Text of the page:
If the Raptors have reached the tipping point, Lowry and the Sixers are ideal for each other. The veteran guard wouldn't just get to return home to Philadelphia, he would join a team with a real chance to compete for a title — they're currently in first place in the East and have the sixth-best title odds in the NBA (+1200), according to Pa.Unibet.com — and would be the final piece of the puzzle for a group in good spirits that fits well with one another.
It would be difficult for the Sixers to find a guy who rounds out their starting lineup better than Lowry. He would instantly be the best pick-and-roll player on the roster by some distance, combining those on-ball gifts with the ability (and willingness) to do all it takes to fit in off-the-ball as well. Lowry can be the catch-and-shoot outlet on a post touch for Embiid, the ballhandler for a pick-and-roll with Simmons, the playmaker who creates more open shots, and the lead guard defender who could help with their leaky perimeter defense outside of Simmons. He would be a nailed-on starter for Philly, but the more profound effect could be on the second unit, where Rivers would have a lot of flexibility to try different things night-to-night.
He's no slouch on the other end of the floor either, where Lowry can still capably defend high-level guards as the head of the snake for your defense. With Lowry at the point-of-attack, Simmons on the best wing player, and Embiid anchoring the paint, the ingredients of a potentially terrifying defensive group would be on-hand.
In terms of cost, nothing has been reported that suggests the price is different than what we've floated since the start. Danny Green's salary is the most obvious path to matching finances, and along with some throw-in contracts, the Sixers will have to part with at least one of their young role players (Tyrese Maxey or Matisse Thybulle) and draft compensation. Philadelphia has had plenty of time to ponder whether that's ultimately too much for a guy who moves the title needle for them and could stick around as a useful contributor beyond this year.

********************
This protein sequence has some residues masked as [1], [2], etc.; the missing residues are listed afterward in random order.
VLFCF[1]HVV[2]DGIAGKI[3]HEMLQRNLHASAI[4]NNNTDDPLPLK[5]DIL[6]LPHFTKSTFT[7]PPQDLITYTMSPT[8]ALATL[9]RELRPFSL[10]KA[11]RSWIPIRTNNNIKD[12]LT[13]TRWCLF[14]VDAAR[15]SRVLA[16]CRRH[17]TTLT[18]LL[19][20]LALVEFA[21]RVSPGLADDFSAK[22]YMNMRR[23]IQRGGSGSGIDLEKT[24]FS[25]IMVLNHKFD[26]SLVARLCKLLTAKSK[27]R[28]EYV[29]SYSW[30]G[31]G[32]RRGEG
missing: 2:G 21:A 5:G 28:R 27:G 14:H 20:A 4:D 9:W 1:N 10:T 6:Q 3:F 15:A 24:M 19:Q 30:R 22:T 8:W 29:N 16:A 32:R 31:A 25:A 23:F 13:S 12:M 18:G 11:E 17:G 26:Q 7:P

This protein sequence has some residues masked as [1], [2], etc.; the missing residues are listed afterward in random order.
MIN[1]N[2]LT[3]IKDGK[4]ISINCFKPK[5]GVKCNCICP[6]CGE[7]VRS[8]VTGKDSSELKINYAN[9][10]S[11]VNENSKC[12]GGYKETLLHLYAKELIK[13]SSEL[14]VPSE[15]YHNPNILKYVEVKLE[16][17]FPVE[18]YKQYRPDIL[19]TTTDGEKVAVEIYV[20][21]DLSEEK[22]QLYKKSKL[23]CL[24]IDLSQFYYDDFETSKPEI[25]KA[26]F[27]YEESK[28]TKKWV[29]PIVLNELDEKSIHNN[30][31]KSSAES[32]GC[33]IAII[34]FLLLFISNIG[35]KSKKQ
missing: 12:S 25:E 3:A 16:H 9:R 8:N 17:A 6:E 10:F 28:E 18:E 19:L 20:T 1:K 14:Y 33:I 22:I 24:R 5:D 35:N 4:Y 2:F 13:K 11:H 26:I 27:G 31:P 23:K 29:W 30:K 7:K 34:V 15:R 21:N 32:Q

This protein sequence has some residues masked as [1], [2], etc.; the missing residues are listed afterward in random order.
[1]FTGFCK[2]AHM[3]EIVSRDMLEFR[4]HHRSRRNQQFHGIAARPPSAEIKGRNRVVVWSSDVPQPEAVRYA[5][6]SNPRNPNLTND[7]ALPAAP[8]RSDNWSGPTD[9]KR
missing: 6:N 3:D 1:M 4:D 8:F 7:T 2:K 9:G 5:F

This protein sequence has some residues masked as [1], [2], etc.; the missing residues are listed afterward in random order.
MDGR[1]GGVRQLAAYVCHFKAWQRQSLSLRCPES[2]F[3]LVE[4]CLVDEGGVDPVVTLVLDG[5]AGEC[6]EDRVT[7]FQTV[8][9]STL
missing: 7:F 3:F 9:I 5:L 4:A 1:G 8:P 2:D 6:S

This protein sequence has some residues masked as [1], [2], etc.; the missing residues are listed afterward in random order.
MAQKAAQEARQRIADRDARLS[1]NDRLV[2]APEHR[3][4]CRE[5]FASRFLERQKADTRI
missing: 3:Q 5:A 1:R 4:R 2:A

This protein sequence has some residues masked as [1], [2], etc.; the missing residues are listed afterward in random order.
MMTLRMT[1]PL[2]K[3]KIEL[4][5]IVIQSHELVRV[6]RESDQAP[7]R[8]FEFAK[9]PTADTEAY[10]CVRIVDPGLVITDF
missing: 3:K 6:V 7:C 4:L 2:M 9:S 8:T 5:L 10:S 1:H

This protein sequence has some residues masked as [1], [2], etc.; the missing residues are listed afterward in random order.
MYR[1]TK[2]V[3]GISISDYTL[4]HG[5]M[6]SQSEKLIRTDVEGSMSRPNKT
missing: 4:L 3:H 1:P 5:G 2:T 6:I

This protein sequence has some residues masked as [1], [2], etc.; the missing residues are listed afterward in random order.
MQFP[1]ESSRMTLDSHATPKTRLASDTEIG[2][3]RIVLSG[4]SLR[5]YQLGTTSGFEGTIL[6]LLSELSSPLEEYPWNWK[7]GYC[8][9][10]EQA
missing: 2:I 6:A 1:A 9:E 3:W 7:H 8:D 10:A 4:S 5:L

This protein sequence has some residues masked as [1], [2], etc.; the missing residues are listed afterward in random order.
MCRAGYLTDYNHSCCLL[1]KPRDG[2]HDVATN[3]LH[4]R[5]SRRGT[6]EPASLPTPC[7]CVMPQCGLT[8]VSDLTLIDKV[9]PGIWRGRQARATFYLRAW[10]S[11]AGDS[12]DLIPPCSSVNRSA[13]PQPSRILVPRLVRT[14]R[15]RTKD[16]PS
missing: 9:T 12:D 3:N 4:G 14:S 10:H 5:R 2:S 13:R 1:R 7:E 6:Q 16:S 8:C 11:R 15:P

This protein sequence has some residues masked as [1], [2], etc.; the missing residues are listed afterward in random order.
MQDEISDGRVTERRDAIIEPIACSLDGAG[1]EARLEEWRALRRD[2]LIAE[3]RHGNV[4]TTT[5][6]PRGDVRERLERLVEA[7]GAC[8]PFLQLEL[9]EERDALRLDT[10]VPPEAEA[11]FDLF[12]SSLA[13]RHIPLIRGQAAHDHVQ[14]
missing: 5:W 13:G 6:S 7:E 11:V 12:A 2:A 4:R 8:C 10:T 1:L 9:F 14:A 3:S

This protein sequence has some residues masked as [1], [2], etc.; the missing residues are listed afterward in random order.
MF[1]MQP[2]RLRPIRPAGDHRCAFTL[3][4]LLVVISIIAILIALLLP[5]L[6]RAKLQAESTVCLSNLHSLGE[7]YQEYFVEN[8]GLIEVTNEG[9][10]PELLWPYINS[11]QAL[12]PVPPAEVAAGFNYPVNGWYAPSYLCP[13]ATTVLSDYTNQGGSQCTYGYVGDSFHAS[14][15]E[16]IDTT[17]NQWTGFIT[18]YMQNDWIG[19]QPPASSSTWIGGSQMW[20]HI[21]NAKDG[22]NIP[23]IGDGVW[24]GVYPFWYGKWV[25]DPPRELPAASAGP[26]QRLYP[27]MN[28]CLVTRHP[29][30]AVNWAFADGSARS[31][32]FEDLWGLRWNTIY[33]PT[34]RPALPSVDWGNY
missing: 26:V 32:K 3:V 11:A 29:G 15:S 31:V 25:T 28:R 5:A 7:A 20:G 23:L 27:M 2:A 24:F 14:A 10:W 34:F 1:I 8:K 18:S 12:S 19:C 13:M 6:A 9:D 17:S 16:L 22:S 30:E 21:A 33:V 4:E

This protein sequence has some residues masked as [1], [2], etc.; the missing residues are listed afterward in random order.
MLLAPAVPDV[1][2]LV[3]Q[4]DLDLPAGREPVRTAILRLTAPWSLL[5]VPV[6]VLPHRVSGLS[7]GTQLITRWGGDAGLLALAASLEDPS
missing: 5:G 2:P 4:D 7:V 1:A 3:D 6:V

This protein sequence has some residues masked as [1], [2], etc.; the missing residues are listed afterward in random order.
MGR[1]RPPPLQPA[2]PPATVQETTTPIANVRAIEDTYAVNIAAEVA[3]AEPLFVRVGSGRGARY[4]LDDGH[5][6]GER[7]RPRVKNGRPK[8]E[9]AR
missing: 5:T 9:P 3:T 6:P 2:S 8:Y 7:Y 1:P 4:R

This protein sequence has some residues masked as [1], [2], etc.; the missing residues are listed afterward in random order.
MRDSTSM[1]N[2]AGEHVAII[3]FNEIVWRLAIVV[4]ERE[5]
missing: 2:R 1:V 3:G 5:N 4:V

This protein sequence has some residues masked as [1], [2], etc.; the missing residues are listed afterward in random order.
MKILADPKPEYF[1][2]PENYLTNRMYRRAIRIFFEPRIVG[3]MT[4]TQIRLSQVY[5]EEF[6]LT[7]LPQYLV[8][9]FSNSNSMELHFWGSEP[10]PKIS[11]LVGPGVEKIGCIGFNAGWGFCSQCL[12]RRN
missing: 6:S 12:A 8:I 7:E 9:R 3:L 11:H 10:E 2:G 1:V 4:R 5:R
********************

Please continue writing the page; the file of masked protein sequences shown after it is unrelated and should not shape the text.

I don't think it would stop the Sixers from pulling the trigger for Lowry, but Green's play out of the All-Star break has highlighted something Philadelphia believed about him when they acquired him from Oklahoma City: he's a culture-setting player who makes them better on both ends, and they will not give him away just for the sake of making a trade. He may not have a lot of present-day value to the Raptors if they're accepting a short-term reload, but losing Green in any deal would be a loss they'd have to make up for.
(I maintain that Maxey is probably more valuable to a team like the Raptors in this scenario, with Thybulle's offensive limitations and age putting a cap on his ceiling, though it's unclear whether Toronto agrees with that assessment.)
There is potential for long-term downside here, with Lowry a threat to decline sharply in his mid-30s. If the Sixers were somehow able to swing a deal, that's something they would have to consider long and hard before moving forward with contract talks, especially considering the tax implications of extending Lowry past this year. And that's without factoring in opportunities they could be missing out on down the road by sacrificing assets in the short term — does a Lowry deal remove enough picks and players to take them out of a potential Bradley Beal sweepstakes down the road, for example?
This one will likely come right down to the wire, with the Sixers weighing whether he gives them a good enough shot at the title to assume the risk, and the Raptors wondering whether they should trade a franchise hero in the first place. I would love to be a fly on the wall listening to Daryl Morey and Masai Ujiri debating proposals back and forth, and we'll see where the dust settles when it's all said and done.